Institute of Art Design + Technology
Dún Laoghaire

Adam Szalowski 

BA [Hons] Visual Communication Design

My name’s Adam and I’m interested in graphic image making, with an emphasis on experimentation to create design that is unique. I also have an interest in expressive motion that communicates varied ranges of tone and movement. I’m also experienced in a diverse set of mediums and use them to compliment whatever the outcome of a project needs to be. I’m always trying to find fresh ways to improve and incorporate new ways of designing and problem solving, at the moment I'm learning 3D image making.


WHITESPACE is a speculative design project that allows for patients to display their memories for the purpose of exposure therapy. A new form of exposure therapy that incorporates memory display to treat patients with the most personalised treatment. The treatment is done within an immersive sensory pod that reflects the patients memories. The experience is curated and controlled by a medical clinician that walks the patient through the process.

The goal of WHITESPACE is to show how traumatic memories undermine and paralyse people from living in the immediate reality, the service is a way of reclaiming the present. The focus is on providing a space for the patients, a space that lets them confront and deal with traumatic experiences.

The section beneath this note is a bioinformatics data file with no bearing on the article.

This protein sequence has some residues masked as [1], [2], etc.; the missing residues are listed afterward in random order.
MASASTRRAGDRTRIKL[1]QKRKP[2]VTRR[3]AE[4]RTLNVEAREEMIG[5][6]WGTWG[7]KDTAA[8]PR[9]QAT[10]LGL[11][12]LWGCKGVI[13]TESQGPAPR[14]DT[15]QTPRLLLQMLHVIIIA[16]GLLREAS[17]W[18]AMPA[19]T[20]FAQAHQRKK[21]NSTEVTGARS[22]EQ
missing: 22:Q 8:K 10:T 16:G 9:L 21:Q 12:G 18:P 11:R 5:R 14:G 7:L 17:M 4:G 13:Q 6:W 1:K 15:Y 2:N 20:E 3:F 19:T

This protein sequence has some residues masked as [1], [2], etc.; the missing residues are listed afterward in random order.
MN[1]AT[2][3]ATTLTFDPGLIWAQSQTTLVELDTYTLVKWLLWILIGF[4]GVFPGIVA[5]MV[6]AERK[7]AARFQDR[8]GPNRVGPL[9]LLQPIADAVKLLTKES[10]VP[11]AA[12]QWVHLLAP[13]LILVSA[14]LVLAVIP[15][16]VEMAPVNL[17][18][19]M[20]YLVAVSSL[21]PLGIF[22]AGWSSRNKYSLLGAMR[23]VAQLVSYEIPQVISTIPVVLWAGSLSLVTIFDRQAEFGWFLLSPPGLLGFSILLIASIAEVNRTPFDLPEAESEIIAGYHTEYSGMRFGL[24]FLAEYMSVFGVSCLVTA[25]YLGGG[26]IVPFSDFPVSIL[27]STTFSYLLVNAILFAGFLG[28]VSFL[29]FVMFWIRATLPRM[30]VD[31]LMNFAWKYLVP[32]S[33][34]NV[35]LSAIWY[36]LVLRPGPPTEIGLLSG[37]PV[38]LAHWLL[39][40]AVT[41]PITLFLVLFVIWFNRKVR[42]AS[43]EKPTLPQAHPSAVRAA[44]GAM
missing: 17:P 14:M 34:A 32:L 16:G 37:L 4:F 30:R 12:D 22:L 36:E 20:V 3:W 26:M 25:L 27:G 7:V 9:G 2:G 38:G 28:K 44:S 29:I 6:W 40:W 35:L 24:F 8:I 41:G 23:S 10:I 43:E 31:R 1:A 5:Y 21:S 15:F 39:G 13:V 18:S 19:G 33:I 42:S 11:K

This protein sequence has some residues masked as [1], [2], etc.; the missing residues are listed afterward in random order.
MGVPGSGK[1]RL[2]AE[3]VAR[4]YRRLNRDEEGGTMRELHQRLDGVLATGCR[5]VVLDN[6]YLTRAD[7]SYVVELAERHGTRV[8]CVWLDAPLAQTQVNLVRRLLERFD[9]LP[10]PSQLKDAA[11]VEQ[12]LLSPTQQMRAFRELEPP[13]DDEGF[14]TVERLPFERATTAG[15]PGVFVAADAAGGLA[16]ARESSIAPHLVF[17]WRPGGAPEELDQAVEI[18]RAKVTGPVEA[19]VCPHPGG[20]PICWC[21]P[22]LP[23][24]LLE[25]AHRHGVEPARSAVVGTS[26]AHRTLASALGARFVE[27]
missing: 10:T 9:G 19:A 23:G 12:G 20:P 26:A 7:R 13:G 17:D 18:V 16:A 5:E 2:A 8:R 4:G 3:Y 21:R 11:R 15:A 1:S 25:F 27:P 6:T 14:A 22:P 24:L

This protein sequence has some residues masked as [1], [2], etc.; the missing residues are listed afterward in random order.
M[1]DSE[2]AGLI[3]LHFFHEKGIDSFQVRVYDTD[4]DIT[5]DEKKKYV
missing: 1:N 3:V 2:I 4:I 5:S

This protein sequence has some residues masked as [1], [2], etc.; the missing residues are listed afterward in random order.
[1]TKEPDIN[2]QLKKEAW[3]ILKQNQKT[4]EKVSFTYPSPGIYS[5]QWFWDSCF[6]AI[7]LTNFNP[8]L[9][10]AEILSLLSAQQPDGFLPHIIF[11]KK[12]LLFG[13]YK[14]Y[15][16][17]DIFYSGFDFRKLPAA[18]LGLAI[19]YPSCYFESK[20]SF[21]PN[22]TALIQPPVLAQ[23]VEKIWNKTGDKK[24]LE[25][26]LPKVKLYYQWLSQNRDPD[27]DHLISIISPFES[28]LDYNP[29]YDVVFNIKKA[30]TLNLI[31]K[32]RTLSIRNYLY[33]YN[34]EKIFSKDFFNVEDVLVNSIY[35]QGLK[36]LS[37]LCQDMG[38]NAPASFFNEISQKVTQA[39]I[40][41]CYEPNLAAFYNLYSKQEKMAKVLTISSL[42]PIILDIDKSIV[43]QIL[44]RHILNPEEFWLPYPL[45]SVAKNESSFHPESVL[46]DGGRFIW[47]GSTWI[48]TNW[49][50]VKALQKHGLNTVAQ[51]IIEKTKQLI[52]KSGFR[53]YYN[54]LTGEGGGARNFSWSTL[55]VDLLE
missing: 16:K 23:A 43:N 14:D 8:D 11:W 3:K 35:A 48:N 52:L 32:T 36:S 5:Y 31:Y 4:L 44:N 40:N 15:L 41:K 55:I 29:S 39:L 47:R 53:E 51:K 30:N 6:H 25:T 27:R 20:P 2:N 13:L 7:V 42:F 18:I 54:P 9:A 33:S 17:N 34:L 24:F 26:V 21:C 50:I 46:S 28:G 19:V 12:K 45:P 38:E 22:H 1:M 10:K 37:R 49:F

From Napster to iTunes: How a Punk Vision Changed How We Consume Music

The thesis revolves around the idea of freely distributed music which originated in the punk movement of the 1970’s. Discussing how the movement’s philosophy of being a self sustained system, was governed by an organic interest which let the quality of the music rise to the top. With the advent of the internet, Napster took this ‘anarchical’ way of distributing music and made it available to the public. However through legal ramifications the movement was diluted. Soon after Apple recreated the same premise with iTunes and legitimised it, as a result changing how we consume music forever.

The main points of research revolves around how Napster and Apple chose to communicate the idea of music becoming independent. With Napster doing this through its anti-authoritative subculture and Apple on the other hand, through its appeasement to the public.